Introduction of parasite queen into a field colony. Two inseminated M. castrator queens from the topmost chamber (CR081003-01) were introduced to a M. goeldii colony, which opened its nest mound in preparation for the nuptial flight the previous day. The M. castrator queen was placed next to the nest mound. After orienting briefly, she immediately walked towards one of the entrance holes, and within a few seconds she disappeared into one of the entrances. The M. goeldii workers, which guarded the entrances, were not seen to attack, catch or struggle with the invading parasite. After 3 h the observation was stopped, and until then, M. goeldii workers had not expelled the M. castrator queen.

A second parasite queen was placed next to a M. goeldii colony, which had closed the supernumerary nest entrances after the nuptial flight. In contrast, the parasite did not start searching for the nest entrance and we repeatedly (five times) placed her on the side of the nest mound before she finally, perhaps by chance, walked over the nest entrance. When crossing the entrance, M. goeldii workers attacked the parasite immediately. We collected the parasite queen and a dissection identified her as recently inseminated with developing ovaries.

Introduction of parasite queen into a laboratory colony. To observe how M. castrator queens invade a M. goeldii colony, we maintained a nonparasitized M. goeldii colony in the laboratory. Upon transfer to the artificial nest, M. goeldii workers immediately covered the host queen with mycelial tufts, until she was completely hidden some 5 min later. To introduce the parasite queen, she was placed in a tube, which was connected to the fungus chamber. Quickly, she found her way out, headed directly towards the fungus garden, and immediately encountered the host queen. Then she started running in circles on the piece of fungus garden, under which the host queen was hidden. At that point, the host workers started chasing her, until one worker got hold of her petiole, and a second worker grabbed an antenna. The trio remained motionless for about 10 min, until both workers suddenly released the captive. Immediately, the M. castrator queen made a beeline for the host queen’s hiding place, where she was captured again. When being captured, the M. castrator queen assumed a characteristic position: she tucked her metasoma under the mesosoma, with the first gastric sternite touching the coxae. The combination of smooth body surface and broad, concave first gastric tergite provided little contact surface for attacking host workers, and their mandibles repeatedly slipped, upon which the host workers turned around and left. While being held by workers, the parasite queen was often antennated and licked at the base of the mandibles. After she was ‘dumped’ on the refuse pile, she promptly aimed for the host queen. This cycle of capture and release was repeated overnight. Meanwhile, the M. goeldii worker removed the fungus garden fragments from the host queen, releasing her from her mycelium prison. Unfortunately, the first contact of host and parasite queen was not observed, but early the next morning, the M. castrator queen was ‘riding’ on the M. goeldii queen, licking her mesosoma, petiole, postpetiole and metasoma. The M. goeldii workers frequently antennated and licked both queens, and the parasite queen was not attacked anymore. Subsequent observations revealed that the M. castrator queen was always ‘riding’ on top of the M. goeldii queen, and M. goeldii workers seemed to attend both queens equally.



The following information is derived from Barry Bolton's Online Catalogue of the Ants of the World.

  • castrator. Mycocepurus castrator Rabeling & Bacci, 2010: 382, figs. 1A,C,E; 2A,C,E,G (q.m.) BRAZIL.

Unless otherwise noted the text for the remainder of this section is reported from the publication that includes the original description.



M. castrator queen (a,c,e,g)

Holotype: HW 0.6, HL 0.64, SL 0.76, WL 1.07, PPW 0.62, PW 0.21, PL 0.24, PPL 0.19, CI 94, SI 127.

HW 0.6–0.65, HL 0.63–0.64, SL 0.73–0.8, WL 1.07–1.23, PPW 0.62–0.65, PW 0.21–0.25, PL 0.24–0.28, PPL 0.18–0.2, CI 94–104, SI 115–128 (n = 15).

Small species (WL 1.07) with a unique morphology reflecting the parasitic life history. In full face view, head rectangular (CI 94); sides approximately parallel, slightly tapering above mandibular insertions; head widest directly above the eyes; posterior margin of the head heart shaped, with a slight but distinct median concavity; posterolateral corners rounded, in lateral view drawn out to form a short, rounded lobe forming the ventrolateral corner of the head. Antennae with 11 segments; antennal scapes extremely long (SL 0.76), surpassing the posterior margin of the head by nearly half their length (SI 127). In full face view, frontal carinae and antennal scrobes absent. Frontal lobes small and rounded, barely covering the antennal sockets in frontal view. Median triangular portion of clypeus raised between the antennal insertions. Mandibles reduced, narrow, elongate, blade-like terminating in a pointed tooth; otherwise lacking teeth except for a small basal denticle. Maxillary palps reduced, with only three segments, labial palps with two segments. Ocelli slightly raised above the surface of vertex. Mesosoma with characteristic morphology related to wing bearing. Pronotal spines absent; propodeal spines well developed, stout, as wide as long at the base and sharply pointed; metapleural gland orifice very large and circular in oblique view, ventral margin forming small, vertical tooth. Petiole with a short peduncle; node triangular in side view, with sharp crest terminating in two thick pointed teeth. In dorsal view, postpetiole approximately 3× as wide as long (PPL 0.19, PPW 0.62); lateral borders tapering into pointed angles; translucent area near posterior margin forming broad u-shaped invagination. First gastric tergite strikingly concave in lateral view. Entire body surface more or less smooth and shiny, in most areas with hexagonal microsculpture resembling a honeycomb. Body sparsely covered with stiff setae; setae erect on vertex and frontal lobes, sub-decumbent on mesoscutum and scutellum, and appressed on postpetiole and metasoma. Wings infuscated with reduced venation, densely covered with setae; clear spot or fenestra in apical part of forewing absent; rsf1 faint, hardly visible. Colour: light to dark reddish-brown. – Paratype queens.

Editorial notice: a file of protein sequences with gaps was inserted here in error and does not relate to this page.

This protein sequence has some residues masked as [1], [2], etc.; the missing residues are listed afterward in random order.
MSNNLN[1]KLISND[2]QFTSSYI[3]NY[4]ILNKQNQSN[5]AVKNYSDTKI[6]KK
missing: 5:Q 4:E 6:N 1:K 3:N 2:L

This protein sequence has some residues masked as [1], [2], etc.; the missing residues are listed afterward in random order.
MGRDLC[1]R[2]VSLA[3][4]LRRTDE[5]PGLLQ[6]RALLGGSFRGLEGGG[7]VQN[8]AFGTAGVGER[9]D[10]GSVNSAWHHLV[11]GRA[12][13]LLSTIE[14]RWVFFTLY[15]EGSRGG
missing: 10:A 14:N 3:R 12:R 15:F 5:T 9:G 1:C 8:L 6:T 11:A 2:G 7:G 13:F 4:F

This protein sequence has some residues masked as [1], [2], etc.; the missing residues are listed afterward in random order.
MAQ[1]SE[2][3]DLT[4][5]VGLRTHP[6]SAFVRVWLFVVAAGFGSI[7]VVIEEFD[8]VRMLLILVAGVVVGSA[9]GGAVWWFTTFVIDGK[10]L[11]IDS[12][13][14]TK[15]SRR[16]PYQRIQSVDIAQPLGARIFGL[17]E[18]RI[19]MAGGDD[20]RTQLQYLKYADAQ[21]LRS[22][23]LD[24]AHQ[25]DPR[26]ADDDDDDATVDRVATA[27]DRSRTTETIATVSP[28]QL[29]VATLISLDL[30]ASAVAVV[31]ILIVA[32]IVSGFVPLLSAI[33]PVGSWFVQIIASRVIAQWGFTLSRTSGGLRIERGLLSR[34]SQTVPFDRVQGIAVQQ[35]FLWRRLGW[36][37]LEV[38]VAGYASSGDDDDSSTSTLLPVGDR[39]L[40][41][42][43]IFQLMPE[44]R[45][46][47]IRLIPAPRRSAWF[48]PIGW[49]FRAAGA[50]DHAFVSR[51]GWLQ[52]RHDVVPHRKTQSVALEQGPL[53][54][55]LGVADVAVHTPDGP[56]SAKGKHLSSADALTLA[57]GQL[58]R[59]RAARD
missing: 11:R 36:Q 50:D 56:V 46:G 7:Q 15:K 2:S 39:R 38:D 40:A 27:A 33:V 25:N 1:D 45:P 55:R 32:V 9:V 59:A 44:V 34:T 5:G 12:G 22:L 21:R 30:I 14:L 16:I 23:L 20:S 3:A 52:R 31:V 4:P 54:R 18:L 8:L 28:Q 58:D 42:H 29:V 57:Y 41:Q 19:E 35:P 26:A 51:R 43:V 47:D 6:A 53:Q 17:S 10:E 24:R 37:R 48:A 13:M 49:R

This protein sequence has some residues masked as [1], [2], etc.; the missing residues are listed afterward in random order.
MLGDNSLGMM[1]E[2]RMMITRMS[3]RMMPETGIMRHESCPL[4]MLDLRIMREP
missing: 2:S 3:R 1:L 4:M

M. castrator male (a,c,e,g)

HW 0.58–0.6, HL 0.58–0.6, SL 0.73–0.75, WL 1.1–1.2, PPW 0.63–0.65, PW 0.23–0.3, PL 0.25–0.28, PPL 0.18–0.2, CI 96–104, SI 121–126 (n = 15).

Paratypes. Remarkably similar to female, not resembling any other Mycocepurus male; characters as in female diagnosis with the following exceptions: head size of males smaller (HL 0.58–0.6, HW 0.58–0.6), whereas body length similar (WL 1.1–1.2). Mandibles reduced, narrow, elongate, blade-like, which do not terminate in a pointed tooth; otherwise lacking any teeth or denticles. Number of antennal segments reduced to 11; funicular segments approximately as long as broad, slowly increasing in length towards apex to 1.5× their width, only apical segment 5× as long as wide. Mesosoma lower and narrower; tiny opening present at the metapleuron, corresponding to the position of a metapleural gland opening in the female. First gastric tergite flat to slightly concave; male genitalia projecting forward from tip of metasoma. Basal apodeme lobed, separated from aedeagus by a deep constriction; ventral border lacking serration. Wing colour: medium to dark brown.

Type Material

Holotype, queen, BRAZIL: Sao Paulo, Rio Claro, Campus of Sao Paulo State University (UNESP), 22.3955°S, 047.5424°W, elevation 608 m, 29.ix.2006, C. Rabeling acc. no. CR060929-14, ex Mycocepurus goeldii nest. Holotype deposited at Museu de Zoologia da Universidade de Sao Paulo. Paratypes, 104 queens, 78 males, BRAZIL: same nest as holotype, 29.ix.2006–02.x.2006, col. C. Rabeling. Paratypes deposited at: American Museum of Natural History, BMEL, CRC, Museum of Comparative Zoology, MZSP, University of California, Davis, National Museum of Natural History.


During collections of M. castrator, the host colonies were not observed to produce any alate queens and males, although sympatrically nesting M. goeldii colonies released alates. Therefore, we assume that the inquiline inhibits the host queens’ production of sexual offspring, allowing only for the production of the sterile worker caste. This is essentially ‘social castration’, hence the specific name ‘castrator’.


References based on Global Ant Biodiversity Informatics

  • Rabeling C., S. Messer, S. Lacau, I. C. do Nascimento, M. Bacci Jr., and J. H. C. Delabie. 2019. Acromyrmex fowleri: a new inquiline social parasite species of leaf‑cutting ants from South America, with a discussion of social parasite biogeography in the Neotropical region. Insectes Sociaux
  • Rabeling C., and M. Bacci. 2010. A new workerless inquiline in the Lower Attini (Hymenoptera: Formicidae), with a discussion of social parasitism in fungus-growing ants. Systematic Entomology 35: 379-392.